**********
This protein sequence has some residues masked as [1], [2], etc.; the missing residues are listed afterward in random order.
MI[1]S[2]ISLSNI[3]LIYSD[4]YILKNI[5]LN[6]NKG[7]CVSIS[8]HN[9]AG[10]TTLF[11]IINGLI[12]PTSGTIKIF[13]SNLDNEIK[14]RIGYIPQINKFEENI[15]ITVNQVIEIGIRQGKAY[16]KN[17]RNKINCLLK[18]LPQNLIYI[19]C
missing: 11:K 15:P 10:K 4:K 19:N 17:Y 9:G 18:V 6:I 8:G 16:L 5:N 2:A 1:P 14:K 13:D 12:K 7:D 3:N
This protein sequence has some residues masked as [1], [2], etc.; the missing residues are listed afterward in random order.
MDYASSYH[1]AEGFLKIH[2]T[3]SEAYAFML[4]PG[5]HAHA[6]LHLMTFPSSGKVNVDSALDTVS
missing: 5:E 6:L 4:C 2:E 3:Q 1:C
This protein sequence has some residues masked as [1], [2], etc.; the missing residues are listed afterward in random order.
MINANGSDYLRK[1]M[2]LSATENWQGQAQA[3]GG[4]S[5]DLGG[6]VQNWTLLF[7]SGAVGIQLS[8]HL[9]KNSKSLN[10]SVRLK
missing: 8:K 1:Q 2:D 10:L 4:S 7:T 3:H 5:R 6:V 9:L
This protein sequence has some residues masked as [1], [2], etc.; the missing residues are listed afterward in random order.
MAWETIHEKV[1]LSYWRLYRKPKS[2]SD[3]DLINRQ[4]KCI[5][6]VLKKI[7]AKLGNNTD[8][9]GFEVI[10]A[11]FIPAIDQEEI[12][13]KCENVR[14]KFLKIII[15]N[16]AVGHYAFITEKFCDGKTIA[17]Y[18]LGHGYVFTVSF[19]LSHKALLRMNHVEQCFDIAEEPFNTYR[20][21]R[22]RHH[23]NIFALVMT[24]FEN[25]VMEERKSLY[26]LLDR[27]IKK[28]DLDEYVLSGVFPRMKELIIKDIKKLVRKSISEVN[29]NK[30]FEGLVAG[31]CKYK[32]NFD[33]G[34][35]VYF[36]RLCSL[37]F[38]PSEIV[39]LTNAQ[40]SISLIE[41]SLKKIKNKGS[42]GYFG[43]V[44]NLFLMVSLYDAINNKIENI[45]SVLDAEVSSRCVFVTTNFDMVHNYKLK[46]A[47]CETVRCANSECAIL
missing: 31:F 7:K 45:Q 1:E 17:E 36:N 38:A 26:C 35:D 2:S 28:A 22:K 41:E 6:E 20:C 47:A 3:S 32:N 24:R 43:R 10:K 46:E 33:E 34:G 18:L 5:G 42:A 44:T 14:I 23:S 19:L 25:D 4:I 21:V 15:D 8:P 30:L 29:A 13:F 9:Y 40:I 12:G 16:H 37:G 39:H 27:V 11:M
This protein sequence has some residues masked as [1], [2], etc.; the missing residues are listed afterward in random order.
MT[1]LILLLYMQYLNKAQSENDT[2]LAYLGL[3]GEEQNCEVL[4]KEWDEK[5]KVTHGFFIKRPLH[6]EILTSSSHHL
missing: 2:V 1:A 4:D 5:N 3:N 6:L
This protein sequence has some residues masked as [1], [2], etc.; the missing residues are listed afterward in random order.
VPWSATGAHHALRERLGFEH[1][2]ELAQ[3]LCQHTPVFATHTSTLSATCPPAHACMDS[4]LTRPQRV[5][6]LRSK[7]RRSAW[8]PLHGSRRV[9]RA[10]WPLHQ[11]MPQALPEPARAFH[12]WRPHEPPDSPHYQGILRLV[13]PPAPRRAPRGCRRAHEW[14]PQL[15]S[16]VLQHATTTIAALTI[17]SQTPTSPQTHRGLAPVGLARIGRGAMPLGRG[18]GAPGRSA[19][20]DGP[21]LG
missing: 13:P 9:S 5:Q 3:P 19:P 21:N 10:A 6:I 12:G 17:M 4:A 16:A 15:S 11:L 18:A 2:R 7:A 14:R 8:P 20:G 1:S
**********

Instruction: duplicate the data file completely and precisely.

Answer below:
This protein sequence has some residues masked as [1], [2], etc.; the missing residues are listed afterward in random order.
MI[1]S[2]ISLSNI[3]LIYSD[4]YILKNI[5]LN[6]NKG[7]CVSIS[8]HN[9]AG[10]TTLF[11]IINGLI[12]PTSGTIKIF[13]SNLDNEIK[14]RIGYIPQINKFEENI[15]ITVNQVIEIGIRQGKAY[16]KN[17]RNKINCLLK[18]LPQNLIYI[19]C
missing: 11:K 15:P 10:K 4:K 19:N 17:Y 9:G 18:V 6:I 8:G 16:L 5:N 2:A 1:P 14:K 13:D 12:K 7:D 3:N
This protein sequence has some residues masked as [1], [2], etc.; the missing residues are listed afterward in random order.
MDYASSYH[1]AEGFLKIH[2]T[3]SEAYAFML[4]PG[5]HAHA[6]LHLMTFPSSGKVNVDSALDTVS
missing: 5:E 6:L 4:C 2:E 3:Q 1:C
This protein sequence has some residues masked as [1], [2], etc.; the missing residues are listed afterward in random order.
MINANGSDYLRK[1]M[2]LSATENWQGQAQA[3]GG[4]S[5]DLGG[6]VQNWTLLF[7]SGAVGIQLS[8]HL[9]KNSKSLN[10]SVRLK
missing: 8:K 1:Q 2:D 10:L 4:S 7:T 3:H 5:R 6:V 9:L
This protein sequence has some residues masked as [1], [2], etc.; the missing residues are listed afterward in random order.
MAWETIHEKV[1]LSYWRLYRKPKS[2]SD[3]DLINRQ[4]KCI[5][6]VLKKI[7]AKLGNNTD[8][9]GFEVI[10]A[11]FIPAIDQEEI[12][13]KCENVR[14]KFLKIII[15]N[16]AVGHYAFITEKFCDGKTIA[17]Y[18]LGHGYVFTVSF[19]LSHKALLRMNHVEQCFDIAEEPFNTYR[20][21]R[22]RHH[23]NIFALVMT[24]FEN[25]VMEERKSLY[26]LLDR[27]IKK[28]DLDEYVLSGVFPRMKELIIKDIKKLVRKSISEVN[29]NK[30]FEGLVAG[31]CKYK[32]NFD[33]G[34][35]VYF[36]RLCSL[37]F[38]PSEIV[39]LTNAQ[40]SISLIE[41]SLKKIKNKGS[42]GYFG[43]V[44]NLFLMVSLYDAINNKIENI[45]SVLDAEVSSRCVFVTTNFDMVHNYKLK[46]A[47]CETVRCANSECAIL
missing: 31:F 7:K 45:Q 1:E 17:E 36:N 38:A 26:C 35:D 2:S 28:A 22:K 41:E 6:E 20:C 47:A 3:S 32:N 24:R 43:R 10:K 46:E 33:E 34:G 18:L 5:G 42:A 44:T 14:I 23:S 19:L 25:D 4:I 21:V 15:D 8:P 30:L 29:A 13:F 9:Y 40:I 12:G 16:H 37:G 39:H 27:V 11:M
This protein sequence has some residues masked as [1], [2], etc.; the missing residues are listed afterward in random order.
MT[1]LILLLYMQYLNKAQSENDT[2]LAYLGL[3]GEEQNCEVL[4]KEWDEK[5]KVTHGFFIKRPLH[6]EILTSSSHHL
missing: 2:V 1:A 4:D 5:N 3:N 6:L
This protein sequence has some residues masked as [1], [2], etc.; the missing residues are listed afterward in random order.
VPWSATGAHHALRERLGFEH[1][2]ELAQ[3]LCQHTPVFATHTSTLSATCPPAHACMDS[4]LTRPQRV[5][6]LRSK[7]RRSAW[8]PLHGSRRV[9]RA[10]WPLHQ[11]MPQALPEPARAFH[12]WRPHEPPDSPHYQGILRLV[13]PPAPRRAPRGCRRAHEW[14]PQL[15]S[16]VLQHATTTIAALTI[17]SQTPTSPQTHRGLAPVGLARIGRGAMPLGRG[18]GAPGRSA[19][20]DGP[21]LG
missing: 13:P 9:S 5:Q 3:P 19:P 21:N 10:A 6:I 12:G 17:M 4:A 16:A 15:S 11:L 18:A 2:R 7:A 14:R 8:P 20:G 1:S